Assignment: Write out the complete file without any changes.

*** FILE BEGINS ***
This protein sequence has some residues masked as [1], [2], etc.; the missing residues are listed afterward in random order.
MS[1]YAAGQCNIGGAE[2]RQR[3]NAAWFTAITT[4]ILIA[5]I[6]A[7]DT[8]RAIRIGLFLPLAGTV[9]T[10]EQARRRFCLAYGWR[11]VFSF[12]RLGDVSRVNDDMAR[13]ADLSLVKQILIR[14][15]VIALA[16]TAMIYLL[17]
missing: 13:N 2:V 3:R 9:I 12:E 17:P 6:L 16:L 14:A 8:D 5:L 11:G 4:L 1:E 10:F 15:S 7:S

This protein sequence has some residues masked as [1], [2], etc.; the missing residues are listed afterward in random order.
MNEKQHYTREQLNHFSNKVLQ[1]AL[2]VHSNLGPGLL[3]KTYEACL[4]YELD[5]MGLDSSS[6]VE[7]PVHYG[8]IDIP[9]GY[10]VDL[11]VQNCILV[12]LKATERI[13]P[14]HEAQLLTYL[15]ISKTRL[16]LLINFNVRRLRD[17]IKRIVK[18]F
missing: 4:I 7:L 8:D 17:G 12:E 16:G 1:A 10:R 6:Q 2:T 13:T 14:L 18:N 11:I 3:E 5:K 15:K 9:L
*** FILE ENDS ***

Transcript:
This protein sequence has some residues masked as [1], [2], etc.; the missing residues are listed afterward in random order.
MS[1]YAAGQCNIGGAE[2]RQR[3]NAAWFTAITT[4]ILIA[5]I[6]A[7]DT[8]RAIRIGLFLPLAGTV[9]T[10]EQARRRFCLAYGWR[11]VFSF[12]RLGDVSRVNDDMAR[13]ADLSLVKQILIR[14][15]VIALA[16]TAMIYLL[17]
missing: 13:N 2:V 3:R 9:I 12:E 17:P 6:L 16:L 14:A 8:D 5:L 11:G 4:L 1:E 10:F 15:S 7:S

This protein sequence has some residues masked as [1], [2], etc.; the missing residues are listed afterward in random order.
MNEKQHYTREQLNHFSNKVLQ[1]AL[2]VHSNLGPGLL[3]KTYEACL[4]YELD[5]MGLDSSS[6]VE[7]PVHYG[8]IDIP[9]GY[10]VDL[11]VQNCILV[12]LKATERI[13]P[14]HEAQLLTYL[15]ISKTRL[16]LLINFNVRRLRD[17]IKRIVK[18]F
missing: 4:I 7:L 8:D 17:G 12:E 16:G 1:A 10:R 6:Q 2:T 13:T 14:L 18:N 11:I 3:E 5:K 15:K 9:L